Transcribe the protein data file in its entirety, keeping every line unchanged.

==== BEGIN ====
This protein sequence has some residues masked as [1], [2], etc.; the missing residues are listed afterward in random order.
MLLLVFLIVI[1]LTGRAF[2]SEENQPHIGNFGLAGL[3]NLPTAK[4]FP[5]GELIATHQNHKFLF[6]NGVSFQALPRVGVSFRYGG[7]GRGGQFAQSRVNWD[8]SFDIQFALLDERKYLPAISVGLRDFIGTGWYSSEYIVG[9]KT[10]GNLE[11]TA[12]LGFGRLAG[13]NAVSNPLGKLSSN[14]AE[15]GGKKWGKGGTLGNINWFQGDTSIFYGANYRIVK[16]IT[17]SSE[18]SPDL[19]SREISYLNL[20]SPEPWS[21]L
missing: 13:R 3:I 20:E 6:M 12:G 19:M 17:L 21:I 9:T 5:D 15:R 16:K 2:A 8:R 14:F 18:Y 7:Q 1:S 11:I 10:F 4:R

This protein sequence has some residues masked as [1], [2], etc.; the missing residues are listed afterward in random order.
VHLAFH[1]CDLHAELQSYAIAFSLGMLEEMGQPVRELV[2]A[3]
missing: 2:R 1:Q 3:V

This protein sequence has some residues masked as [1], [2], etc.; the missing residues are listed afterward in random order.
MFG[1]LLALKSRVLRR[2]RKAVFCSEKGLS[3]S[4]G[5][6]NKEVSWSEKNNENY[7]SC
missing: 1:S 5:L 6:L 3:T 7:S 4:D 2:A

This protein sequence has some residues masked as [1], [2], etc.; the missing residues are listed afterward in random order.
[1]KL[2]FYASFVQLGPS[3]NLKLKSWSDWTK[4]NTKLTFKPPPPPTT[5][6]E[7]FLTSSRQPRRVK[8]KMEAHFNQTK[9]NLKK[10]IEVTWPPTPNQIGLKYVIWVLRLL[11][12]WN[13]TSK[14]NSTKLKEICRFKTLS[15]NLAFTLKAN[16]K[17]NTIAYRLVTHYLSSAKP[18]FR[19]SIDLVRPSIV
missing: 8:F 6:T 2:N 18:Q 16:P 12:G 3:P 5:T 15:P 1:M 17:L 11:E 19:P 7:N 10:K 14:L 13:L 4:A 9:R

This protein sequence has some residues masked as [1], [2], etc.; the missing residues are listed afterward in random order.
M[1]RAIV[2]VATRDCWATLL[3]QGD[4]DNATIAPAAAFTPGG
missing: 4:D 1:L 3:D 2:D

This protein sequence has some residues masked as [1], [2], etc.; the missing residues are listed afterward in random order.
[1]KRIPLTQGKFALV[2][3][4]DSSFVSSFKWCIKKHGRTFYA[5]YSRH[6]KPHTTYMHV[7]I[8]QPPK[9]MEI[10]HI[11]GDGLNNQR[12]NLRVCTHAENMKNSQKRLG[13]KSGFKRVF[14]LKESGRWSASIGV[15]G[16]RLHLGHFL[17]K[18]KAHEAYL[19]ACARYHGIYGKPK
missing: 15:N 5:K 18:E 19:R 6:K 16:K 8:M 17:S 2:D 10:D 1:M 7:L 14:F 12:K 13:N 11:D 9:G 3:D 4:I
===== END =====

This protein sequence has some residues masked as [1], [2], etc.; the missing residues are listed afterward in random order.
MLLLVFLIVI[1]LTGRAF[2]SEENQPHIGNFGLAGL[3]NLPTAK[4]FP[5]GELIATHQNHKFLF[6]NGVSFQALPRVGVSFRYGG[7]GRGGQFAQSRVNWD[8]SFDIQFALLDERKYLPAISVGLRDFIGTGWYSSEYIVG[9]KT[10]GNLE[11]TA[12]LGFGRLAG[13]NAVSNPLGKLSSN[14]AE[15]GGKKWGKGGTLGNINWFQGDTSIFYGANYRIVK[16]IT[17]SSE[18]SPDL[19]SREISYLNL[20]SPEPWS[21]L
missing: 13:R 3:I 20:E 6:M 12:G 19:M 17:L 21:I 9:T 5:D 15:R 16:K 2:A 8:R 14:F 18:Y 7:Q 1:S 11:I 10:F 4:R

This protein sequence has some residues masked as [1], [2], etc.; the missing residues are listed afterward in random order.
VHLAFH[1]CDLHAELQSYAIAFSLGMLEEMGQPVRELV[2]A[3]
missing: 2:R 1:Q 3:V

This protein sequence has some residues masked as [1], [2], etc.; the missing residues are listed afterward in random order.
MFG[1]LLALKSRVLRR[2]RKAVFCSEKGLS[3]S[4]G[5][6]NKEVSWSEKNNENY[7]SC
missing: 1:S 5:L 6:L 3:T 7:S 4:D 2:A

This protein sequence has some residues masked as [1], [2], etc.; the missing residues are listed afterward in random order.
[1]KL[2]FYASFVQLGPS[3]NLKLKSWSDWTK[4]NTKLTFKPPPPPTT[5][6]E[7]FLTSSRQPRRVK[8]KMEAHFNQTK[9]NLKK[10]IEVTWPPTPNQIGLKYVIWVLRLL[11][12]WN[13]TSK[14]NSTKLKEICRFKTLS[15]NLAFTLKAN[16]K[17]NTIAYRLVTHYLSSAKP[18]FR[19]SIDLVRPSIV
missing: 8:F 6:T 2:N 18:Q 16:P 12:G 3:P 5:T 15:P 1:M 17:L 11:E 19:P 7:N 10:K 14:L 13:L 4:A 9:R

This protein sequence has some residues masked as [1], [2], etc.; the missing residues are listed afterward in random order.
M[1]RAIV[2]VATRDCWATLL[3]QGD[4]DNATIAPAAAFTPGG
missing: 4:D 1:L 3:D 2:D

This protein sequence has some residues masked as [1], [2], etc.; the missing residues are listed afterward in random order.
[1]KRIPLTQGKFALV[2][3][4]DSSFVSSFKWCIKKHGRTFYA[5]YSRH[6]KPHTTYMHV[7]I[8]QPPK[9]MEI[10]HI[11]GDGLNNQR[12]NLRVCTHAENMKNSQKRLG[13]KSGFKRVF[14]LKESGRWSASIGV[15]G[16]RLHLGHFL[17]K[18]KAHEAYL[19]ACARYHGIYGKPK
missing: 15:N 5:K 18:E 19:R 6:K 16:K 8:M 17:S 2:D 10:D 1:M 7:L 14:F 12:K 13:N 11:D 9:G 3:D 4:I